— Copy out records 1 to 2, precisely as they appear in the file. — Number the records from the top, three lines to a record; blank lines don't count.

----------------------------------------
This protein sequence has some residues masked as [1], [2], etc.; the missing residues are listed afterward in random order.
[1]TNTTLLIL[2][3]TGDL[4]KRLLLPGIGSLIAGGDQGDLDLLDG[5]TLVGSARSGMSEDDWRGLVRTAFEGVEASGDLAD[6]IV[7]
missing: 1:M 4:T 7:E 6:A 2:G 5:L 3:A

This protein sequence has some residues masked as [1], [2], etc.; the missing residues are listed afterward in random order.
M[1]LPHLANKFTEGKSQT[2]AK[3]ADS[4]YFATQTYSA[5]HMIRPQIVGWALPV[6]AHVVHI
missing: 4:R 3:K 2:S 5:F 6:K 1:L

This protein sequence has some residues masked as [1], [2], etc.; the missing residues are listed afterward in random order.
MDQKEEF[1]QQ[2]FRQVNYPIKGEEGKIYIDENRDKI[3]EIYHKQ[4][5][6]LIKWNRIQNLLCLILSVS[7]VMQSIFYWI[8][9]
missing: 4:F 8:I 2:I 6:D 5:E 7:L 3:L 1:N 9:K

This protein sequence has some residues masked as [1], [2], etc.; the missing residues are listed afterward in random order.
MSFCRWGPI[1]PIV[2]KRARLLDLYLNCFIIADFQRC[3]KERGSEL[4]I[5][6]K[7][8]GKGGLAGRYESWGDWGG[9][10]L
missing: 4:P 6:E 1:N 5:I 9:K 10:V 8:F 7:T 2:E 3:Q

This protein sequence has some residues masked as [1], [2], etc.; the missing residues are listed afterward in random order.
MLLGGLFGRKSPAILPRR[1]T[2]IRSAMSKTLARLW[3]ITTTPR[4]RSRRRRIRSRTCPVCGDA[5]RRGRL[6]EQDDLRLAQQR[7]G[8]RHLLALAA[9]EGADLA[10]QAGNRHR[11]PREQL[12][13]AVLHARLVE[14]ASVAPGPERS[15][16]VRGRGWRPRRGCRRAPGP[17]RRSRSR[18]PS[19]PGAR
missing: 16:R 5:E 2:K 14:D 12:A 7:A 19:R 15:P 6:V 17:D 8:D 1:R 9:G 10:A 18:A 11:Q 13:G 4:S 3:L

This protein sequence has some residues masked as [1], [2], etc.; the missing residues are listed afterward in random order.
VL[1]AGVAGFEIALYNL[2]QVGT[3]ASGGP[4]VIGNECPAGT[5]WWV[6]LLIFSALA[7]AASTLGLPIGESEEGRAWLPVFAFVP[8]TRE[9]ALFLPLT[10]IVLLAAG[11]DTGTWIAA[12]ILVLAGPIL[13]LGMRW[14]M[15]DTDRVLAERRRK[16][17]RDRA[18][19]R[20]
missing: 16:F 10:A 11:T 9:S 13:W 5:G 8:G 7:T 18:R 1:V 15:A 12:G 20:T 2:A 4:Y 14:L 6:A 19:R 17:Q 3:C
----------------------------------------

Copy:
This protein sequence has some residues masked as [1], [2], etc.; the missing residues are listed afterward in random order.
[1]TNTTLLIL[2][3]TGDL[4]KRLLLPGIGSLIAGGDQGDLDLLDG[5]TLVGSARSGMSEDDWRGLVRTAFEGVEASGDLAD[6]IV[7]
missing: 1:M 4:T 7:E 6:A 2:G 5:L 3:A

This protein sequence has some residues masked as [1], [2], etc.; the missing residues are listed afterward in random order.
M[1]LPHLANKFTEGKSQT[2]AK[3]ADS[4]YFATQTYSA[5]HMIRPQIVGWALPV[6]AHVVHI
missing: 4:R 3:K 2:S 5:F 6:K 1:L